(permanent workers) and not covered (temporary workers) by the legislation in establishments below and above the thresholds. Thus, we estimate E½l ijt ¼ 1jX it ; Zjt ; tt ; Permit ¼ 1; S j pDŠ À E½l ijt ¼ 1jX ijt ; Zjt ; Permit ¼ 0; Sj pDŠ; where l ijt ¼ 1 if worker i in firm j at time t is dismissed, tt is a time effect, X it is a set of individual characteristics, Z jt is a set of firm characteristics, Permit ¼ 1 for permanent workers and Permit ¼ 0 for temporary workers, Sj stands for the establishment size, and D is some size threshold. We perform this estimation for different values of D and compare the marginal effect of a permanent contract (covered by EPL) on the dismissal rate of establishments of different sizes. This estimation is in the spirit of a difference-in-differences strategy in which the ‘‘treatment’’ is coverage of EPL, the ‘‘control group’’ is temporary workers (not covered by EPL), and the treatment differs by establishment size. The estimated marginal effects of EPL coverage on dismissal rate, and their 95% confidence band, are plotted in Fig. 7. The covariates used for the estimation are gender, age, educational attainments, region of residence, industry, and establishment size entered both linearly and with a quadratic term. According to our results, EPL coverage only reduces the dismissal rate in establishments above 10 employees, the estimated effect for establishments below 15 employees is statistically significant but smaller than for establishment above 15 employees.10 Given the ‘‘heaping’’

The full set of results are available from the authors upon request.

hiring rates by firms' size (hirings as a % of total emplyees)

T. Boeri, J.F. Jimeno / European Economic Review 49 (2005) 2057–2077
hiring rates

0.8 0.7 0.6 0.5 0.4 0.3 0.2 0.1 0 1 -5 6 -1 0 1 1 -1 5 1 6 -2 0 2 1 -2 5 2 6 -3 0 3 1 -3 5 >35
firms' size

Fig. 8. Hirings by establishment size in the LFS sample. Note: Standard deviations: from 1 to 5 employees (0.07), 6–10 (0.04), 11–15 (0.06), 16–20 (0.05), 21–25 (0.13), 26–30 (0.24), 30–35 (0.24), more than 30 (0.03).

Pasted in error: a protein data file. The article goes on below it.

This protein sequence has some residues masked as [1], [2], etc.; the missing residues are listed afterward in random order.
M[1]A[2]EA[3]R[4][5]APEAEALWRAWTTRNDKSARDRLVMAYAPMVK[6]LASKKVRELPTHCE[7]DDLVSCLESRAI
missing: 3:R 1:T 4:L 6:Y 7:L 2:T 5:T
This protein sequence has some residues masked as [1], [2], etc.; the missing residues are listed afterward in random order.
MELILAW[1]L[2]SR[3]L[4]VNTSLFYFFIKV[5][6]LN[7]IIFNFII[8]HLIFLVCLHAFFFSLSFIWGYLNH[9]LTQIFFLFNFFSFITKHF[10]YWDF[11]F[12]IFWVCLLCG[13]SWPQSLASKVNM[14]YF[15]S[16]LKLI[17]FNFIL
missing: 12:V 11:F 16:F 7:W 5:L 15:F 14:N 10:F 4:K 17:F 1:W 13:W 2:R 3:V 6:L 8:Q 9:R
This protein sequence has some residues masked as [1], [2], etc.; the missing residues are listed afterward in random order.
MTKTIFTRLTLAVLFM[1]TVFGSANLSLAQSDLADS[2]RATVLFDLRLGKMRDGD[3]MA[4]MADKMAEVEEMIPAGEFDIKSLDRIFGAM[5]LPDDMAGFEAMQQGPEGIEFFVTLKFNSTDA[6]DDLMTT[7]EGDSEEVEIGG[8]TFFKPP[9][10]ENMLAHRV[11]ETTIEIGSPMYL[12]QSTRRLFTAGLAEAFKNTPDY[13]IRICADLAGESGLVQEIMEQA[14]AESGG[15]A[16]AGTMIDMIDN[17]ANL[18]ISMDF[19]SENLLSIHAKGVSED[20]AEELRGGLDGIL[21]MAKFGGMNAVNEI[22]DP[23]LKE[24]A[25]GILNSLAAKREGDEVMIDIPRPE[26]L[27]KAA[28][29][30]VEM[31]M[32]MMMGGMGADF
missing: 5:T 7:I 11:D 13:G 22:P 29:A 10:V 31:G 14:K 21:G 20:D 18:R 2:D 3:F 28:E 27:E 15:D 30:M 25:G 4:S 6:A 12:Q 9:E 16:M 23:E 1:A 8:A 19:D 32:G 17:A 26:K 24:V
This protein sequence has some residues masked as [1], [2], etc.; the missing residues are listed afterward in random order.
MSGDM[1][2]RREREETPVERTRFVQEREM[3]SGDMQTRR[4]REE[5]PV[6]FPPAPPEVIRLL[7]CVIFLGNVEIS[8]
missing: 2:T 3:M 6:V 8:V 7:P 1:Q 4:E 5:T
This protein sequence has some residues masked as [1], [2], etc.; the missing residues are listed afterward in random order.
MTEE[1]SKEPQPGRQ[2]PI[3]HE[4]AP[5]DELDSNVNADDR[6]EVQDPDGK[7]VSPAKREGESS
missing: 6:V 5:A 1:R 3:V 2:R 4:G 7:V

problem commented above, we take these results as evidence of EPL threshold effects on dismissal rates.11 Our model predicts that EPL should not only reduce dismissals, but also hirings above the threshold scale. In the LFS sample we observe the individual employment status, but we do not have establishment-level data on accessions. Hence, we can only observe the proportion of employees of a given tenure in establishments of different size. Thus, we estimated a monthly proxy-hiring rate defined as the proportion of the work-force declaring to have a tenure lower than one month in each cell of establishments. Unfortunately, the data at hand do not allow us to perform analyses of the type of those carried out in the case of dismissal rates. Nevertheless, as shown in Fig. 8, we observe that the hiring rate declines in a neighbourhood of the 15 employees threshold, while above the threshold, it starts rising again, although to reach a lower level than below the threshold. This finding suggests that the EPL threshold also affects inflows into employment. 4.4. The size distribution of firms, persistence and growth The Italian size distribution of firms does not point to a marked discontinuity around the 15 employees threshold (Istat, 2001). In order to formally test whether EPL affects the equilibrium size distribution of firms, we now use data from the Inps